Since the February shooting at a high school in Parkland, Florida, gun control advocates have been crowing about all the new gun control laws that they are getting passed. This past week, Gabby Giffords’ gun control organization, the Giffords Law Center, touted the passage this year of 55 new gun-control laws in 26 states, the most in any recent year on record. And Illinois Republican Governor Bruce Rauner signed two new gun control bills into law at the end of last week.
Everyone wants to do something to stop mass public shootings. Unfortunately, these laws will not make Americans safer and surely won’t prevent mass public shootings such as the one in Parkland.
We have to be careful that gun control laws not disarm law-abiding citizens instead of criminals. To the extent that this happens, gun control laws will increase crime. So there needs to be reasonable evidence that the regulations actually reduce crime. Let’s take a look at the proposals that are getting the most traction right now.
1) “Universal background checks.” One survey shows that 22% of guns obtained in the US in the last two years were acquired without a background check. But this is mainly a result of inheritances and, to a lesser extent, gifts. There is no evidence that guns acquired through inheritance are commonly used in crime. The survey claims that 16% of the time, guns are obtained when people purchase guns at stores without undergoing background checks. But this is illegal everywhere in the US, and is not a credible claim.
Universal background checks would impose checks on private transfers of guns. But research by economists and criminologists consistently shows that this wouldn’t reduce any type of crime rate. The research shows the same thing for background checks in general.
Some surveys show 90% public support for universal background checks. But when these laws were put on the ballots in Nevada and Maine in 2016, they had a hard time breaking 50%, despite Michael Bloomberg massively outspending his opponents by 3-to-1 or 6-to-1 margins.
One problem is the incredibly high error rate in the background check system. Instead of stopping actual felons, it almost always mistakenly stops people who have similar names to felons.
Another problem is the cost of these checks, which can add anything from $55 to the price of a gun in Oregon to $125 in DC to up to $200 in New York City. This can prevent poor people from getting the guns that they need to defend themselves and their families.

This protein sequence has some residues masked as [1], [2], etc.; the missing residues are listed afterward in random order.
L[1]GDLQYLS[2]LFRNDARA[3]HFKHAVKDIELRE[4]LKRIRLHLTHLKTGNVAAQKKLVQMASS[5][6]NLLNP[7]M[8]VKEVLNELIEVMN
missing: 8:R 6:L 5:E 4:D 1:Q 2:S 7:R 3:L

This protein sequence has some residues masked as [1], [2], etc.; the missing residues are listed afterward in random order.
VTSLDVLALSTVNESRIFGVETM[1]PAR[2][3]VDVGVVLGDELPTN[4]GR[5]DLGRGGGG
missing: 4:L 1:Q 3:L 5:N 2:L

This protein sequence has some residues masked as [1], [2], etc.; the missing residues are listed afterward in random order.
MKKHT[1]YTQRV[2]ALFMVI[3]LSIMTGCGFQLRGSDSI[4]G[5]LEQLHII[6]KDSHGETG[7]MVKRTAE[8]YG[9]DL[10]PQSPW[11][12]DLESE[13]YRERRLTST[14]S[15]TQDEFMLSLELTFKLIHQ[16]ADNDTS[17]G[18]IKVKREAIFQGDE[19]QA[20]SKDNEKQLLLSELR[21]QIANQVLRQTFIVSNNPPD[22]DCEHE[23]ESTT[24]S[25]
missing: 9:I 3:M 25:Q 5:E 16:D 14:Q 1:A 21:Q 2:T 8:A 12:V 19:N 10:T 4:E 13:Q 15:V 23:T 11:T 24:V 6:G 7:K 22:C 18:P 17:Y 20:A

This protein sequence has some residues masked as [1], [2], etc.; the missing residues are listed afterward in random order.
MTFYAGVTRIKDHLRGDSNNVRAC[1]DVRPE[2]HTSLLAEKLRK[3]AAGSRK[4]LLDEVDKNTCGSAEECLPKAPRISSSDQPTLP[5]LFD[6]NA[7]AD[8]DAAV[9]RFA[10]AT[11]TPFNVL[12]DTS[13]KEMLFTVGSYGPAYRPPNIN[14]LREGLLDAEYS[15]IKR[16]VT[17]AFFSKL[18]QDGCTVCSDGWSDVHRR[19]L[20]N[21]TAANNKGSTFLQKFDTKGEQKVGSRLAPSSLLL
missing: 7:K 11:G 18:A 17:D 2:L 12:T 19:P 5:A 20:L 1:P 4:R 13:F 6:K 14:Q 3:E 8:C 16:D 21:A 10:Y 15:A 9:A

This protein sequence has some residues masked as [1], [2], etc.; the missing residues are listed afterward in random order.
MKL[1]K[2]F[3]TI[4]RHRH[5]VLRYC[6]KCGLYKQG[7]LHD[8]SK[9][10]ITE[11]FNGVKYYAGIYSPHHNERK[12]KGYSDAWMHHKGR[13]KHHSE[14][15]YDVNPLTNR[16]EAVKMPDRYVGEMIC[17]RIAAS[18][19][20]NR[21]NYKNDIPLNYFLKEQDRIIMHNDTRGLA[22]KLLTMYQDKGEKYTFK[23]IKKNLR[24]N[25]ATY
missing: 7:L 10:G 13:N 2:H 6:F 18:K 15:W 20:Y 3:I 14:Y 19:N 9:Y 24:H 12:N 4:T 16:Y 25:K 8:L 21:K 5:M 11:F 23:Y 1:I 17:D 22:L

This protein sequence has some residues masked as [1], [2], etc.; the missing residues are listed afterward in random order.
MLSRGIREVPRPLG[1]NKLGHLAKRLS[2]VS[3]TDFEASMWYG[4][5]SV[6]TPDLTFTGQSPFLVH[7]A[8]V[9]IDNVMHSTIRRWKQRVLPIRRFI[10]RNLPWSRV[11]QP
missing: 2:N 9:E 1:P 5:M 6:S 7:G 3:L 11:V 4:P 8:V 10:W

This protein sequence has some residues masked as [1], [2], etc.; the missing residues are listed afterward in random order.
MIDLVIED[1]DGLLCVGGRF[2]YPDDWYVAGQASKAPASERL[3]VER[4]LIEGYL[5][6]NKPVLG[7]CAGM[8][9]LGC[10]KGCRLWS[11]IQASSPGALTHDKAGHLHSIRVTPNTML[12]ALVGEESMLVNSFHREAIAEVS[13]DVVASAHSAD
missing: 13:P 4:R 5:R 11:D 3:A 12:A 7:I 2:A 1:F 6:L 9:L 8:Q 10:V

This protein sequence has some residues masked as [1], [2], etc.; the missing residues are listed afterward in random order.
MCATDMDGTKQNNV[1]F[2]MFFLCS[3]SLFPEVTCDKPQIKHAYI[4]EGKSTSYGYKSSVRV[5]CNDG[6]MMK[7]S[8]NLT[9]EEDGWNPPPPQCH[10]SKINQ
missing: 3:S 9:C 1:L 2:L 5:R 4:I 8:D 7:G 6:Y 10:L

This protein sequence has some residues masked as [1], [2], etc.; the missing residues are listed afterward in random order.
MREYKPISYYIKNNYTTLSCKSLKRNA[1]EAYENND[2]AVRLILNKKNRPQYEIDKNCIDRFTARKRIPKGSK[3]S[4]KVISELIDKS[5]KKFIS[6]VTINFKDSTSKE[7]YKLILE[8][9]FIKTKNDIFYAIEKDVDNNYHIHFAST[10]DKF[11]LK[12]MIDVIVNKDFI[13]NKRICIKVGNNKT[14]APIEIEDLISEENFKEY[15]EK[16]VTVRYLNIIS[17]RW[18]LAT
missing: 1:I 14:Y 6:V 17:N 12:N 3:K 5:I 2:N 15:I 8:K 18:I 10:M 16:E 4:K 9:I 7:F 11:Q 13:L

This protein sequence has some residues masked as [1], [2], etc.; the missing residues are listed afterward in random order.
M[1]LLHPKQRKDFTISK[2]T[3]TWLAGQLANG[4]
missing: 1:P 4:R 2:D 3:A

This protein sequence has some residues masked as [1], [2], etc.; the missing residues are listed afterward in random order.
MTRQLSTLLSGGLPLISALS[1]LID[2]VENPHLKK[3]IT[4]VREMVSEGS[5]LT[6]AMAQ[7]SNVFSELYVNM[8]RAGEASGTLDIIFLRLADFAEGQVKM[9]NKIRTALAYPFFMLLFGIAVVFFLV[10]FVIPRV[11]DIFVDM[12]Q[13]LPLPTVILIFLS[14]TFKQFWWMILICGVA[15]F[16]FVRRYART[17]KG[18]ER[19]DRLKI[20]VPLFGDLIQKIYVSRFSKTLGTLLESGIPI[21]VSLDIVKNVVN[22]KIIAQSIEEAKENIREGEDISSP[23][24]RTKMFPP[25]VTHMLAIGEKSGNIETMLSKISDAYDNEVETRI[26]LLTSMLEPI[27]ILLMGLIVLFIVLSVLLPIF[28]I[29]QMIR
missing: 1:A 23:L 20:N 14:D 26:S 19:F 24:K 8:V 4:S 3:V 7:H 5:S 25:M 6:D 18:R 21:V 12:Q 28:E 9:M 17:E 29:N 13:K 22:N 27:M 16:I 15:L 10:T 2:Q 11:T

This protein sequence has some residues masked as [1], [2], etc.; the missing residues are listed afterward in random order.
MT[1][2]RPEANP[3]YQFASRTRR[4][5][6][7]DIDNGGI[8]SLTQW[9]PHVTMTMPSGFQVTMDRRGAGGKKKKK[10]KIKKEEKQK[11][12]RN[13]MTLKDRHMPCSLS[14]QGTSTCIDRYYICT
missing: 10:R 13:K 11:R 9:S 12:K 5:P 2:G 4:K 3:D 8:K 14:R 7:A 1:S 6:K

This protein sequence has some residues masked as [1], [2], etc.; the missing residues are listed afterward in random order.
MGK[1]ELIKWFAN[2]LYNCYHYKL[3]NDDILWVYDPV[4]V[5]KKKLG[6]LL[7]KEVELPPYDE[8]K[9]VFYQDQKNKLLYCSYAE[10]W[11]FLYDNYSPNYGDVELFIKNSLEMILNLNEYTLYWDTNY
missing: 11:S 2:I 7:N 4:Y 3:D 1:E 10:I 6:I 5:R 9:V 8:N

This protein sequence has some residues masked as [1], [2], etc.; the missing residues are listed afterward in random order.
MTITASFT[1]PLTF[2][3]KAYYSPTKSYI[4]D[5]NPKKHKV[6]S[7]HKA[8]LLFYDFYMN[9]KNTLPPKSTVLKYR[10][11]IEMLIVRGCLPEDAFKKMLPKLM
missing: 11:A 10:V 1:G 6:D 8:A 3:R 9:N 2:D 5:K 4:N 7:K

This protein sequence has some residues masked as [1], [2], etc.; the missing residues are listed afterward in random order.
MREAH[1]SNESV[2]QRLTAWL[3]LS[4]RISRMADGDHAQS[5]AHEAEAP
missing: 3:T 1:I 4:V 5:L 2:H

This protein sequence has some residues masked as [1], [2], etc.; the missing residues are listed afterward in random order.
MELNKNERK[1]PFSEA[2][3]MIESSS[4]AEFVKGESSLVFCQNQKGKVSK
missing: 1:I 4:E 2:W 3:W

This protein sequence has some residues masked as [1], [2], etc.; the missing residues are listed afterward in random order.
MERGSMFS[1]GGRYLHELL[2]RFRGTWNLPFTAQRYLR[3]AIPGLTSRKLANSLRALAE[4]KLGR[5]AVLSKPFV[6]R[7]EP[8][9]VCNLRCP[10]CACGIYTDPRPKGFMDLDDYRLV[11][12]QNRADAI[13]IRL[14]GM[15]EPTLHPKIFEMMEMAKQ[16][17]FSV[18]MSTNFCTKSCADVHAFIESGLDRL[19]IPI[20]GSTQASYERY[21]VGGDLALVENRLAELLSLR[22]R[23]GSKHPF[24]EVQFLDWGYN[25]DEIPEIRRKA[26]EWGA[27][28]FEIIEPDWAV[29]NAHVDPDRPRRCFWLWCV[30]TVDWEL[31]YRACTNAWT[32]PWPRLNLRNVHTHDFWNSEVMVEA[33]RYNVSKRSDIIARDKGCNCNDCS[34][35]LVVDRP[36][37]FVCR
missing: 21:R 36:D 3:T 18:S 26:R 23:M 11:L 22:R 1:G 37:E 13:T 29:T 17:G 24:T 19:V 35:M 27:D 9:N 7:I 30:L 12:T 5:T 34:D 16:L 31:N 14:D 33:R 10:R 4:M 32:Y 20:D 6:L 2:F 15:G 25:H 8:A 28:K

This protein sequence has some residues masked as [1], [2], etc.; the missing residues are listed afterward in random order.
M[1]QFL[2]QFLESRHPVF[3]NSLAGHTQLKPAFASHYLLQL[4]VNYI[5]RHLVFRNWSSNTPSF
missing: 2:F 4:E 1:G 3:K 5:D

If background checks reduce crime, then everyone benefits and the costs should be covered by taxpayers. But Democrats will fight tooth and nail against that, because they want gun buyers to bear the burden. In 2013, all but two Democrats in the Colorado House of Representatives voted against a Republican amendment to exempt impoverished individuals from a new tax on private transfers of guns.
2) “Red flag laws.” This law would allow people’s guns to be taken away without even a hearing before a judge, which is something that most states currently require. When people really pose a clear danger to themselves or others, they should be confined to a mental health facility. But denying them the right to legally buy a gun won't accomplish anything. People can get guns in other ways, and just about as easily as they can buy illegal drugs. And if someone is really a danger, why only take away his guns? Why not also take away other things that can be used as weapons, such as cars? Giving the government this kind of power will erode personal freedoms and may not save any lives at all.
3) Take guns out of the hands of accused domestic abusers. People convicted of either misdemeanor or felony domestic violence already lose the right to own a gun for the rest of their lives. But people make false accusations all the time, and a man may well become enraged by the confiscation of his firearms. Such a law may lead to explosive situations. Obviously, taking away a man’s gun doesn't prevent him from engaging in abuse.
4) Safe storage gun laws. Nicolas Kristof at the New York Times recently pointed to evidence that most people don’t lock up their guns. He believes that requiring individuals to lock up their guns will reduce accidental child gun deaths and teenage suicides.
The CDC claims that from 2006 to 2015, an average of 59 children under the age of 15 died annually from accidental gunshots. According to my research, published in the Journal of Law and Economics and elsewhere, accidental gun deaths and suicides among these young people didn’t change when gunlock laws were enacted.
Gunlock laws in certain states have made it more difficult for people to defend their families. This will embolden criminals to attack more people in their homes; there were 300 more total murders and 4,000 more rapes annually in states with these laws. Burglaries also rose dramatically.
Gun control advocates are used to getting their way without having to address the arguments made against their proposals. That doesn’t create a productive dialogue, and it doesn’t help us figure out what laws will actually save the most lives.
* John Lott is the president of the Crime Prevention Research Center and the author more recently of “The War on Guns.”